‘Bedroom tax’ crisis money is unclaimed

This Is Lancashire: Bury Town Hall Bury Town Hall

HUNDREDS of thousands of pounds allocated to help Bury residents hit by welfare reforms went unclaimed last year.

Less than one fifth of a fund designed to help hard-up householders in the borough was used, according to government figures.

Bury Council says the reason for the low figure was due to a “lack of claims made”.

Now more than half of the fund has been spent, and the remaining funds are on course to be distributed, says the council.

In the first six months of 2012/13, the authority was shown to have spent only 16.6 per cent of the Discretionary Housing Payment fund.

The fund aims to help people adapt to government reforms including the spare room subsidy, dubbed the “bedroom tax” by opponents, and the introduction of the benefit cap.

The council had spent £53,939 from an allocation of £324,003, which left £270,063 remaining.

Across all North West local authorities, only Rochdale spent less, just 14 per cent of their allotted fund of £517,104.

But a Bury Council spokesman explained: “The amount of discretionary housing payments we had awarded after the first six months was relatively low, simply due to lack of claims made.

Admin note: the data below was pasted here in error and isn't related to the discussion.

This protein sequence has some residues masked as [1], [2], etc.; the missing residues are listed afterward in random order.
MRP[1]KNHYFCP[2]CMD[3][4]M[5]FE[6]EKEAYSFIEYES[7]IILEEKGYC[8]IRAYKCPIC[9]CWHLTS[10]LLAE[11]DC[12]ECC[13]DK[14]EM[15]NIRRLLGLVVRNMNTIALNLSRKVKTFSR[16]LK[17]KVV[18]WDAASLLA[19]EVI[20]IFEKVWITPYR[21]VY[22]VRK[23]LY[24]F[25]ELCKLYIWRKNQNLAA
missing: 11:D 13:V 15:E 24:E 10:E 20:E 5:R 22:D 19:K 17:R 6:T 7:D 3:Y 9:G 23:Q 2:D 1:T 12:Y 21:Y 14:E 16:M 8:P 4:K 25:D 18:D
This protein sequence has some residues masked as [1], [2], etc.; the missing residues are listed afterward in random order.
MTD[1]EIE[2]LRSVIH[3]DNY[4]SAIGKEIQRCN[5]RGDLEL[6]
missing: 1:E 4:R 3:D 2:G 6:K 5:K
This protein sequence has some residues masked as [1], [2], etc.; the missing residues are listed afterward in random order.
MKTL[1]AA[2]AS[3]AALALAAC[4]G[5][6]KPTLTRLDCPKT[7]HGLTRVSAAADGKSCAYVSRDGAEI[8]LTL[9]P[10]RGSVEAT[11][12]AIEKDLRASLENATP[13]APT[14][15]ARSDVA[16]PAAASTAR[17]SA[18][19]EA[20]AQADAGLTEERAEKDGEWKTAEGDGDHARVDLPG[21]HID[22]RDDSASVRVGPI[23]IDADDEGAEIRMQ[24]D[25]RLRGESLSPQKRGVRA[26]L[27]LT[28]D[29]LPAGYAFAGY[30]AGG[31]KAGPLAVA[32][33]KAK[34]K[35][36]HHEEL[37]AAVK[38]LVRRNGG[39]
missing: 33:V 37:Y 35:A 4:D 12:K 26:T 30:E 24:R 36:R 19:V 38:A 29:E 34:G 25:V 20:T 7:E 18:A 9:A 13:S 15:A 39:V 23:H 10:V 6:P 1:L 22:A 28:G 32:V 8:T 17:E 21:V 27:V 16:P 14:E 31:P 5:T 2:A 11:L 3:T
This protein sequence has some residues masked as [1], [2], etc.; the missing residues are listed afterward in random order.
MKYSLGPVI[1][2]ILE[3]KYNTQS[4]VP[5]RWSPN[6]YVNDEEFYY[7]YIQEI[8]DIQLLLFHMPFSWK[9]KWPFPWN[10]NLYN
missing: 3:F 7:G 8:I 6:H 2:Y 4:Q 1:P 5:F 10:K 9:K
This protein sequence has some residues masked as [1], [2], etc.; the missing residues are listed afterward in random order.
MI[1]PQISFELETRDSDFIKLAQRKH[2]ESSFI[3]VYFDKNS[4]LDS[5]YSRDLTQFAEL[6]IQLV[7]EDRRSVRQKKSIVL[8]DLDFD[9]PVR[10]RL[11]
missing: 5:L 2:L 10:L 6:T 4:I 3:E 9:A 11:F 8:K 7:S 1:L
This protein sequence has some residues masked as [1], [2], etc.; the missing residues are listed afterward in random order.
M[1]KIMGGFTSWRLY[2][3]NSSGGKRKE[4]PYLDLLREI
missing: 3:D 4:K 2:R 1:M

“We know, however, that there are vulnerable people in Bury who may be entitled to make a claim, and we have been pro-active in helping them to do so.

“Since September we have put extra staff resources into identifying potential claimants, working with our partners to do so, and carried out additional publicity campaigns.

“The latest figures show that we have now awarded £168,000, more than half, of the money we have available for discretionary housing payments. We are also on track to spend the remaining £156,000 of our allocation.”

Cllr James Daly, the deputy leader of the Bury Conservative group, said the figures were “worrying”.

He said: “It is worrying that only Rochdale council has spent less than Bury in the first six months of the year, from funds provided by the Government to help people hit by welfare reforms.

“Since becoming aware of up-to-date figures, it is pleasing that more of this fund has been allocated, but I would urge people who could benefit from this to contact the council as a matter of urgency.”

To qualify for discretionary housing payments, residents must be in receipt of housing benefit and/or council tax support, and the amount of housing benefit or council tax support must be less than the amount of rent or council tax residents are charged.

Councils in the North West collectively spent £5.9 million in the first six months of 2012/13 from a fund totalling £14.6 million.

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